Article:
Posted by: lordkyler | November 20, 2010

Animoids – The Book – Part Two

As you may or may not know, Animoids was being developed as both a comic and a book. This is an excerpt from the most complete draft, although it was written quite a while ago. The previous section is here.

Chapter Three

Henry was recovered within a few days. Jim was right. Henry found that the Sarax had fortified his system; his reflexes and strength were increased dramatically. As Jim explained, “Oh, didn’t I tell you? The chemicals responsible for almost killing you also kept you alive. Now that they don’t have to stop you from dying, your body has been supercharged.”

So that was great. Coupled with his natural agility and gymnastics training, Henry was soon learning to pull off stunts that you wouldn’t think you could find outside of The Matrix. Henry was gaining greater control over his morphological capabilities. At the start, he could only transform his entire body. Now, with practice, His control grew to the point where he could isolate basic body parts, swapping tongues, or hands with their new counterparts. Henry was learning that in a primarily human form, it was more difficult than he had thought.

For instance, if he wanted to use chameleon eyes to see around him, it was almost too disconcerting to handle until he changed to the chameleon visual centers of the brain as well, which left him unable to see colors when he was using chameleon sight.

But he was learning basic “sets” to morph, and was drastically reducing time to get into them. His tongue could be altered in less than two seconds. Henry first discovered the many interesting uses of his tongue shortly after his release from the hospital ward. Jim took him to a spare room tucked away from the main area. It was about 30×30 and nothing but gray concrete. “Okay,” Jim said, “Maybe you were wondering about that big Plexiglas dome over you on the hospital bed?” Henry shrugged and gave a quick nod, as if for Jim to continue.

“Well, that dome was there to keep you from giving people an awful tongue lashing, and -”

“Oh, was I saying things while I was unconscious? I did that coming out of the anesthetic after my tonsils were removed and I’m sorry if I said anything…”

“No, no, no,” Jim interrupted. “I was making a joke. You’ll understand in a second. Here, grab this.” Jim held up a baseball. Henry started to step forward, but Jim stretched out a hand. “Nope, no hands. Move back.” Henry stepped back, feeling stupid. How the heck was he going to get a ball from ten feet away, even if he could use his hands? Just before he was about to ask Jim what in the world was he trying to do, Henry remembered the comment Jim had just made. His mind flashed back to a few years ago, when he was watching Animal Planet on a boring evening with some friends. The show was about reptiles, and one section showed segments of a chameleon catching bugs with its tongue. Henry laughed and made an amusing attempt to catch a potato chip with his tongue. The memory passed in a flash, and Henry quickly made the relevant changes.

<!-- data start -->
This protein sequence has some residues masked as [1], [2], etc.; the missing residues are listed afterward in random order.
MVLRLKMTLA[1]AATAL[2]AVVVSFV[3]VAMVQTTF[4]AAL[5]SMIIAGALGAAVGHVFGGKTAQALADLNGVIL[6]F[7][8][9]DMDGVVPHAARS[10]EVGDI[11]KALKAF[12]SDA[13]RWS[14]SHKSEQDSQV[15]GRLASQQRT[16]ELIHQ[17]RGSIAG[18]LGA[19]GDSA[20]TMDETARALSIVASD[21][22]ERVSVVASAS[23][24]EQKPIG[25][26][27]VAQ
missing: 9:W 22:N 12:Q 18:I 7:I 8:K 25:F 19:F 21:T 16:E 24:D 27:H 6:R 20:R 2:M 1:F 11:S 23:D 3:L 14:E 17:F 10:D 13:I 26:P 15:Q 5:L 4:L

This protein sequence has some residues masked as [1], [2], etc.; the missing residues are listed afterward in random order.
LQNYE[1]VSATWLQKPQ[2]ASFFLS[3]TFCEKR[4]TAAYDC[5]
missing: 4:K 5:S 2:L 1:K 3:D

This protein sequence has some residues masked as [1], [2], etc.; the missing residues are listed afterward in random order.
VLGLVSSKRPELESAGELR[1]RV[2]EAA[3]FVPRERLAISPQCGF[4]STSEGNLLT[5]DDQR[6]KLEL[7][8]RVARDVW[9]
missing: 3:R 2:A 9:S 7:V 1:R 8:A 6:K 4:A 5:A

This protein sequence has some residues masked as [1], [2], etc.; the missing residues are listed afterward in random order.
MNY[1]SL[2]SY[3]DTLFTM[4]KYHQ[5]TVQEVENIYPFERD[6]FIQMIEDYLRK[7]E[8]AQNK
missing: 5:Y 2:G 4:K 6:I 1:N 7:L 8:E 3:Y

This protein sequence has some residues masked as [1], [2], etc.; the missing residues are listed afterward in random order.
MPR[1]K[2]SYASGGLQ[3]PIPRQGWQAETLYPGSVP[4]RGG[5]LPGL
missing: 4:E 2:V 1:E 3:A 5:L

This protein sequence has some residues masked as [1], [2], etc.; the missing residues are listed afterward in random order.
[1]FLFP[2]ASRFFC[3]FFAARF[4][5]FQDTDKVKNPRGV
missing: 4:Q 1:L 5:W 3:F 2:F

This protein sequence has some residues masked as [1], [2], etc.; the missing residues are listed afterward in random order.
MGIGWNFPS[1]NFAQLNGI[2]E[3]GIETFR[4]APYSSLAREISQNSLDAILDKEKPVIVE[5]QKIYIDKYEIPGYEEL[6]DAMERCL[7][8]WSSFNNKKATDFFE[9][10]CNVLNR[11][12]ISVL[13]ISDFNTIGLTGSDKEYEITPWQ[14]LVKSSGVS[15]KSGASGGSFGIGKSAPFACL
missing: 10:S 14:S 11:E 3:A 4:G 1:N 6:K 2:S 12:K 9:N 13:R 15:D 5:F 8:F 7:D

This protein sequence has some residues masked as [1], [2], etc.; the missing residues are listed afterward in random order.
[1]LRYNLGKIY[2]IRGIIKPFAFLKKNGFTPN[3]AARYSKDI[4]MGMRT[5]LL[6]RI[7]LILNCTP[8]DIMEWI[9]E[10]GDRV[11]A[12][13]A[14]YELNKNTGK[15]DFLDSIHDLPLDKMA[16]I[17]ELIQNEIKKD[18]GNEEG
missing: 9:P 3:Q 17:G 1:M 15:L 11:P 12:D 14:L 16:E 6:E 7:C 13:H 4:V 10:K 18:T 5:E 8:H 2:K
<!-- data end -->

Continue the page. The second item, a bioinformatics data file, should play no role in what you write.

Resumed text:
Staring at the ball, he focused, and THWAP; a blur of pinkish tongue zapped out and grabbed the ball almost before he could recognize what he was doing. “Whaa!’ said Henry, spitting the ball out of his mouth. “Whoah,” he said again, after his mouth was clear. “That was amazing!” Then he realized just how “Twilight Zone” it was and recoiled. “Oh, that was gross!” But then he laughed. “Okay, It was cool.” He picked up the ball and tossed it to Jim. “Do it again.” he said.

Jim picked up the ball, and threw it. Or more specifically, he went through the motions of throwing it without actually doing it, as Henry had snatched it from his hand mid-throw. Jim stared at the far wall looking for the amazing vanishing ball. Then he gave a side-glance at Henry and did a double take.

“Sorry,” apologized Henry. “It’s pretty instinctual. I think, ‘maybe I should grab that’; and the next thing I know, it’s in front of me. I think I’m going to have a harder time stopping myself from doing it than practicing it.”

“Oh, well that kind of makes sense,” said Jim, but trailed off because Henry was sticking out his tongue as far as it could go. It was about seventeen feet, and watching the big muscle writhe and twist around was very interesting. Suddenly, the tongue, with its big sticky glob on the end, zipped back into Henry’s mouth like a measuring tape. Only it was much faster and a lot less noisy. Henry shot a brief, excited glance at Jim, then shot his tongue at the ceiling. It stuck, and Henry pulled on the huge long muscle, and to his surprise, he shot up to meet his tongue rather than the other way around. He relaxed his tongue, and fell towards the ground again. Hanging two feet off the floor, he stared at the stubbornly attached end, and flexed some different muscles. The tongue detached from the ceiling and Henry dropped to the ground.

“Well,” he said. “This changes a lot.”

Chapter Four

“So where were you for three months?” asked Henry’s friend Lloyd.

“You know I can’t tell you that.” Henry answered. The official cover story was that he was away working on a confidential, top-secret project for the past three months. “It’s strictly confidential.”

“Oh, come on, how ‘bout a hint?”

Henry stuck out his tongue. His human tongue, that is. It was a hint, but Lloyd obviously couldn’t tell. They were in a restaurant catching up on the time Henry had missed. “You can tell me. I keep can keep secrets!”

“Like when John made you swear not to tell anybody about-”

“Okay, besides that.” Lloyd countered.